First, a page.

Lars Magnus Ericsson ran L M Ericsson & Co as an independent owner for the first 20 years, of which Carl Johan Andersson was his partner for the first ten. By 1896, the time had come to transform the firm to a limited liability company.
The business that had begun under modest circumstances in a 13 square meter kitchen had expanded dramatically to encompass stores, offices and branch offices throughout the world. It was impossible for Lars Magnus Ericsson to oversee operations in detail. In addition, he wished to relieve himself from some of his responsibilities so that he would be able to devote more time to Alby, the property that he had purchased the preceding year in Botkyrka south of Stockholm. Increasing capital was thus not the reason for incorporation.
The statutory meeting of the company was held on May 12, just a few days after Lars Magnus Ericsson’s 50th birthday. The new company was named Aktiebolaget L M Ericsson & Co. The share capital amounted to SEK one million, distributed among shares with a par value of SEK 1,000. The shares, which were owned by Lars Magnus Ericsson himself, constituted payment for the sale of all the company’s tangible assets, which included the properties on Tulegatan in Stockholm, production equipment, fittings, inventory, etc. However, the company’s accounts receivable and bank deposits, as well as some minor debts, were not included.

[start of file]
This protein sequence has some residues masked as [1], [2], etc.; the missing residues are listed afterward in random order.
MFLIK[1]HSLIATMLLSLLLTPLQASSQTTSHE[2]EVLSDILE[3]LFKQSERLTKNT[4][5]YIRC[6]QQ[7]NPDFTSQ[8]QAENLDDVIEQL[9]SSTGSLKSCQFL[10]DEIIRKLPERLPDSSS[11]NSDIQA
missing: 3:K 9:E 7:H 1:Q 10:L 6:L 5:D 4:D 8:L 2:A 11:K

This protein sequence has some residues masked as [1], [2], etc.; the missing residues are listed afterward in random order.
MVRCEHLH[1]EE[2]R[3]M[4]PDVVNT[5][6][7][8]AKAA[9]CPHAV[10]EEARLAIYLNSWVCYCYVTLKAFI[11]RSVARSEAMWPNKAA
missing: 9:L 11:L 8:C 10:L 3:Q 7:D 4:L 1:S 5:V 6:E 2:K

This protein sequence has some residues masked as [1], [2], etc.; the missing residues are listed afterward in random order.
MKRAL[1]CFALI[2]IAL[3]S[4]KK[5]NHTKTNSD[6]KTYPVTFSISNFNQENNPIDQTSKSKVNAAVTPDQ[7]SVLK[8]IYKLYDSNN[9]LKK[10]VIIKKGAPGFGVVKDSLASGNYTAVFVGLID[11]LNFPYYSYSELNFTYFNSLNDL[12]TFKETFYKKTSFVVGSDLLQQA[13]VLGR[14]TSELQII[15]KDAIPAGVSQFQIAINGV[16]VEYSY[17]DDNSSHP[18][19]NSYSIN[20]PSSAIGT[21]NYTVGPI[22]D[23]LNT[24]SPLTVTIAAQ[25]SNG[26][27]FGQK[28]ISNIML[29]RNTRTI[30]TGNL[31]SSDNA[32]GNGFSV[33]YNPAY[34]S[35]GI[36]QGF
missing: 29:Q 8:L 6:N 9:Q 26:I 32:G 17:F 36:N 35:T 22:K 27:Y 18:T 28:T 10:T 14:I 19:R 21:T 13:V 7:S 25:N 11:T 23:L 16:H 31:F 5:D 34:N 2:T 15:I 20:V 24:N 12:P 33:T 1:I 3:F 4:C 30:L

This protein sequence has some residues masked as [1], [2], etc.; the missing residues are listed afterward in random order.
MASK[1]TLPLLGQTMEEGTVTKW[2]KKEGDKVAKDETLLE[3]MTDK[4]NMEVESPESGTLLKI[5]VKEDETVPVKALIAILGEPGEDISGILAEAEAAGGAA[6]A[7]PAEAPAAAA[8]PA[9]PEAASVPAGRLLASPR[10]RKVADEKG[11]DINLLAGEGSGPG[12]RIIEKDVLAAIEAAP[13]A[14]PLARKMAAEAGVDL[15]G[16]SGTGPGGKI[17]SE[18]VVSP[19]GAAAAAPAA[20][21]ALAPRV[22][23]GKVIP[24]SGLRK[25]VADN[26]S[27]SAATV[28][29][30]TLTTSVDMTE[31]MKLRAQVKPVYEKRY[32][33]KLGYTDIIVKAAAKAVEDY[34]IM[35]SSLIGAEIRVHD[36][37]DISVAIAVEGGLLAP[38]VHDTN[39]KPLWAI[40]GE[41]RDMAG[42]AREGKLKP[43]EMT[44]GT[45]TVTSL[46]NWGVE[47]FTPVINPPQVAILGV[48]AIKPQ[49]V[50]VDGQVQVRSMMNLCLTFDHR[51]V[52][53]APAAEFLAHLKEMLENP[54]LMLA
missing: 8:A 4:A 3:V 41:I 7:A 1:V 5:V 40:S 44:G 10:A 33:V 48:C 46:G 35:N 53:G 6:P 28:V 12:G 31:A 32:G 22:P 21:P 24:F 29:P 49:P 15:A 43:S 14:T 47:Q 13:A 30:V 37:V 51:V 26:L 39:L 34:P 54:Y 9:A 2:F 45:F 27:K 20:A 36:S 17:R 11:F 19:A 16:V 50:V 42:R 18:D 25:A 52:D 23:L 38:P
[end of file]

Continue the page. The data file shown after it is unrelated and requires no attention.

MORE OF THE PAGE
Initially, the new company occasionally lacked liquid funds. Lars Magnus Ericsson therefore invested his own funds in the company during the early years. He opposed extensive borrowing from external sources to raise capital.
Lars Magnus Ericsson, Carl Johan Andersson and Axel Boström were elected to the board of directors. At the first board meeting Lars Magnus Ericsson was appointed as both president of the company and chairman of the board.
Of the one thousand shares that he received, Lars Magnus Ericsson retained 900. The others were distributed among his oldest and most worthy employees. His former partner Carl Johan Andersson received 50. Gabriel Bildsten, Axel Kniberg and Axel Boström each received 5. Axel Boström was responsible for the expansive sales strategy of the 1890s and would later become the company’s new president. The remaining 35 shares were distributed among 28 other employees. One of these was Alma Lindberg, who supervised the coil winding department.
Author: Text: Thord Andersson